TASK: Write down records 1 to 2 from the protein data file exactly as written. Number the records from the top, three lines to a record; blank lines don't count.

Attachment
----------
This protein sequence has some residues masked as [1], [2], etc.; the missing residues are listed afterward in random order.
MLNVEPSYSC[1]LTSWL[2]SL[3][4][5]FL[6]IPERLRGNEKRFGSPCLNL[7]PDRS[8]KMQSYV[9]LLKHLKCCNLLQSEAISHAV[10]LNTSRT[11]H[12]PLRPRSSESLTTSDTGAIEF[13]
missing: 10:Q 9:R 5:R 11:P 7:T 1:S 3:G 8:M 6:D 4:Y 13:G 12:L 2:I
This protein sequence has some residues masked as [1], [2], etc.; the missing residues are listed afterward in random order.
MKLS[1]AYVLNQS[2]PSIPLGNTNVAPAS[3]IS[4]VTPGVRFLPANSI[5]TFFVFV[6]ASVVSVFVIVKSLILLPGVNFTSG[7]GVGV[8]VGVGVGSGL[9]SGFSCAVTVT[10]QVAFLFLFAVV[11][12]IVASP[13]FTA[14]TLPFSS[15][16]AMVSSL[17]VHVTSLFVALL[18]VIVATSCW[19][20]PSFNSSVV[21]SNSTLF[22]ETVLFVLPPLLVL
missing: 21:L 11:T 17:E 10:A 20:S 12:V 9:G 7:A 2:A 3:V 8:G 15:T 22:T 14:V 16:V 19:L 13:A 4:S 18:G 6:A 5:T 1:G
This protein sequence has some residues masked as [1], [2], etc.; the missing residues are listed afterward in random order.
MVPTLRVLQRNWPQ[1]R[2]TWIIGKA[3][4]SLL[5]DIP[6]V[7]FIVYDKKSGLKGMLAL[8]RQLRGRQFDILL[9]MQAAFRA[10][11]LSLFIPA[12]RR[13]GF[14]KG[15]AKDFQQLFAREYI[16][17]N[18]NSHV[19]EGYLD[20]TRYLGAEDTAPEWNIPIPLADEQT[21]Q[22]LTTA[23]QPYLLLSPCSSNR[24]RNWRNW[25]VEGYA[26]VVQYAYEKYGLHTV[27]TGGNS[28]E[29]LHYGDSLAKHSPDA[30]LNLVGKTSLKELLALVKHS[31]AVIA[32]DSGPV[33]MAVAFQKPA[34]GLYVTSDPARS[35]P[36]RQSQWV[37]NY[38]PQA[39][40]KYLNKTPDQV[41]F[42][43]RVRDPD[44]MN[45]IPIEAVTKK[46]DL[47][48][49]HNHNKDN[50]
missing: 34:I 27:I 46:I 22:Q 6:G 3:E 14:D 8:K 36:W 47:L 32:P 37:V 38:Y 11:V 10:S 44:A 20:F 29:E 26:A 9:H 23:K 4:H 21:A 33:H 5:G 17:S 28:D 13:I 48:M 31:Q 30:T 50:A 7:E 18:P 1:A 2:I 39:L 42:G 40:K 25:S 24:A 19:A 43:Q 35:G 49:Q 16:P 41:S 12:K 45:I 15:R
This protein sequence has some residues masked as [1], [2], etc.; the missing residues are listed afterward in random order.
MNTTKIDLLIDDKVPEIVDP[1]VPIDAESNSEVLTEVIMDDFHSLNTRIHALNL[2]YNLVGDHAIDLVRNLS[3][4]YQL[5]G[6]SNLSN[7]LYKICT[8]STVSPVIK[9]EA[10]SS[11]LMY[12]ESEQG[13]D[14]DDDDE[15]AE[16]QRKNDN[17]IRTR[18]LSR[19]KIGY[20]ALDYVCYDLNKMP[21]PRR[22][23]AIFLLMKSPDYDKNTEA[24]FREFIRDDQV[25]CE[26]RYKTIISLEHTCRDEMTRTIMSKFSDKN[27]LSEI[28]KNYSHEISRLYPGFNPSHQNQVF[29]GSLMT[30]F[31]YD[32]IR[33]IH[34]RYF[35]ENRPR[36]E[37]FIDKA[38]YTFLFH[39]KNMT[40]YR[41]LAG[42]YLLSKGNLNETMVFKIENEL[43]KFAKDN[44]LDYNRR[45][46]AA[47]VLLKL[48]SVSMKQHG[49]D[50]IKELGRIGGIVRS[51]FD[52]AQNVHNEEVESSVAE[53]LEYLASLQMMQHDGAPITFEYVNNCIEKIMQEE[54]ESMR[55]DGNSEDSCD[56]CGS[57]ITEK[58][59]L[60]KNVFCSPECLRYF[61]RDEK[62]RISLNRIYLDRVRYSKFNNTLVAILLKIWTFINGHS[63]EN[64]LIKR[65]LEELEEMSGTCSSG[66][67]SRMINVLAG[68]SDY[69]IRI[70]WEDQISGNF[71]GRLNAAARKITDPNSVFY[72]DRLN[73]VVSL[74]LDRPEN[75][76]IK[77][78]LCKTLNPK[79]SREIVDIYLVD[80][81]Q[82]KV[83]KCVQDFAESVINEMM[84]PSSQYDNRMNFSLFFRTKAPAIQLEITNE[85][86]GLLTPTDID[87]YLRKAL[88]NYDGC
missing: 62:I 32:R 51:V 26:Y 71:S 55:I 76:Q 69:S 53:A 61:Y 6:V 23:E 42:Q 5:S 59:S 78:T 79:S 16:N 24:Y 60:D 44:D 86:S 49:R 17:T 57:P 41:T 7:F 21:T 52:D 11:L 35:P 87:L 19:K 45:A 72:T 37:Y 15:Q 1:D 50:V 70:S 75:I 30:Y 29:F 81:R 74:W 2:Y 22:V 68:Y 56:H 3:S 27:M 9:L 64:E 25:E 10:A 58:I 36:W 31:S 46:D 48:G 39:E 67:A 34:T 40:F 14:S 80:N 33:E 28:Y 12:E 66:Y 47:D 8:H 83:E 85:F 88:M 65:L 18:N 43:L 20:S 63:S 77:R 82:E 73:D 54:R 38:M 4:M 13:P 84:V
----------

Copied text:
This protein sequence has some residues masked as [1], [2], etc.; the missing residues are listed afterward in random order.
MLNVEPSYSC[1]LTSWL[2]SL[3][4][5]FL[6]IPERLRGNEKRFGSPCLNL[7]PDRS[8]KMQSYV[9]LLKHLKCCNLLQSEAISHAV[10]LNTSRT[11]H[12]PLRPRSSESLTTSDTGAIEF[13]
missing: 10:Q 9:R 5:R 11:P 7:T 1:S 3:G 8:M 6:D 4:Y 13:G 12:L 2:I
This protein sequence has some residues masked as [1], [2], etc.; the missing residues are listed afterward in random order.
MKLS[1]AYVLNQS[2]PSIPLGNTNVAPAS[3]IS[4]VTPGVRFLPANSI[5]TFFVFV[6]ASVVSVFVIVKSLILLPGVNFTSG[7]GVGV[8]VGVGVGSGL[9]SGFSCAVTVT[10]QVAFLFLFAVV[11][12]IVASP[13]FTA[14]TLPFSS[15][16]AMVSSL[17]VHVTSLFVALL[18]VIVATSCW[19][20]PSFNSSVV[21]SNSTLF[22]ETVLFVLPPLLVL
missing: 21:L 11:T 17:E 10:A 20:S 12:V 9:G 7:A 2:A 3:V 8:G 15:T 22:T 14:V 16:V 19:L 13:A 4:S 18:G 6:A 5:T 1:G